The following questions will help you focus on important aspects of the story. Consider reading through them before you read the novel, as you may want to track some of the ideas they suggest. Of course, return to them once you’re done and consider these aspects of the book.
When you come across a quotation that you think is important for future reference, mark it with a sticky note, type it into a file, or, if you own the book, mark it in any way you like! Then you can easily find these quotations when you need to back up your ideas in class discussion or writing projects. Keep an eye out as well for symbols, ideas, or issues that are not covered below.
Loss and Reunion
Consider how Quy’s story of loss in the South China Sea reflects upon the notions of access and loss. How does this connect with his subsequent struggle to rejoin his family in Toronto? Consider limiting this analysis in terms of personal, familial, or global understandings. The following two questions offer a couple of broad approaches:
- Lands and Waters: How do international forces and agents, such as borders, refugee camps, and aid workers inform these experiences? How do they present challenges to displaced peoples moving internationally? What does Quy’s story emphasize about boundaries and connections between people and places? Who controls these relations, and how do people respond to these social dynamics? What is important about the water imagery—both as material and metaphor—that connects Quy’s loss in the Sea and the final moments of reunification?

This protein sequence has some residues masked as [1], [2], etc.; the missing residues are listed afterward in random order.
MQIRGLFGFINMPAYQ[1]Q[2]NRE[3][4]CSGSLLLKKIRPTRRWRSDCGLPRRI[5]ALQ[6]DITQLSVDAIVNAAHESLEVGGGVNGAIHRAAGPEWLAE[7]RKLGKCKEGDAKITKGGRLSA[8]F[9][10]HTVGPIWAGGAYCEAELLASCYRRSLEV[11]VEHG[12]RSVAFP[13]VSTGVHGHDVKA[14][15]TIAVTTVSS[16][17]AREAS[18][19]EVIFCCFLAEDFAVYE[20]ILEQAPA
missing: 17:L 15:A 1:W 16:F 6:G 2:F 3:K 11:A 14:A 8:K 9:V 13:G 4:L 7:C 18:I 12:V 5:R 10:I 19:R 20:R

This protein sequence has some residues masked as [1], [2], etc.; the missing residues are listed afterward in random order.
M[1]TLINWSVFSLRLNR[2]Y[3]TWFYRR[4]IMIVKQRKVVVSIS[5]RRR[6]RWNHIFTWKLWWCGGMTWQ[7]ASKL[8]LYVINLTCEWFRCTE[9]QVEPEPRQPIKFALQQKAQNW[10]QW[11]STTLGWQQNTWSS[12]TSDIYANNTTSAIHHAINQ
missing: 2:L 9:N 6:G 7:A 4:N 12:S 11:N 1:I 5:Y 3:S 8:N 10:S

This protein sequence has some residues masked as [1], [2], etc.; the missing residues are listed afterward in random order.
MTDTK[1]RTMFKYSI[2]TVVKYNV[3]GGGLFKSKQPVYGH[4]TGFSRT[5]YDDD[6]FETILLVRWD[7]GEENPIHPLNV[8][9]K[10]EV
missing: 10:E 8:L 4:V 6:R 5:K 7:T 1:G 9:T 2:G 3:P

- Language: Consider what Quy might mean by referring to learning English as
my first step to humanity(137)? How do his attempts to gain access to North America hinge on his proficiency in the language? In what ways does Quy’s story reflect upon the interweaving of social acceptance, material access, and linguistic and social proficiencies?
- How does Brand construct the story so that two broad worlds collide in the end of the novel? How does the ghostly, globalized brother Quy of the past materialize into the present in Toronto? What does the inconclusiveness of this moment suggest about this family’s complicated global history? What does it leave unanswered? What does the story emphasize about the experiences of travel, diaspora, and immigration?
- How does the title of the novel reflect on the artistic practice of Tuyen in Chapter 12, which involves the recording of longings and desires? What does the conflict between Tuyen’s perspective and the needs of Bihn’s store illustrate about their alternative worldviews (see 150–51)? How does the novel address these concerns? Does the novel offer answers to the question of
what do we all long for?Does the Bengali woman’s answer
to desire is to suffer(151) speak true, or is there more that Brand unearths around the longings of the characters?
- How does Brand use the spaces of Toronto, including streets, stores, dance halls, apartments, and regions/suburbs, to develop a complex, heterogeneous understanding of its inhabitants? What aspects of their identity are emphasized, and how do these provide connections and distinctions between people and the spaces they inhabit?
- Consider how Toronto is personified in the novel. In particular, reflect on the opening sentences, as well as the description of Cam and Tuan’s job experiences, and how
they were being defined by the city(66). How does this notion of the city as an active participant reflect on and complicate questions of identity, agency, and longing?
- Consider the final paragraph of the novel in relation to these questions. While focusing specifically on Carla, how does it also provide a summary of the book?
- Examine the use of juxtaposition within the final chapter of the novel. What does the contrast of different life stories, their responses to crises and their guiding desires, tell us about the nature of the characters’ relationships, identities, and senses of belonging?
- Brand, Dionne. What We All Long For. Toronto: Vintage Canada, 2005. Print.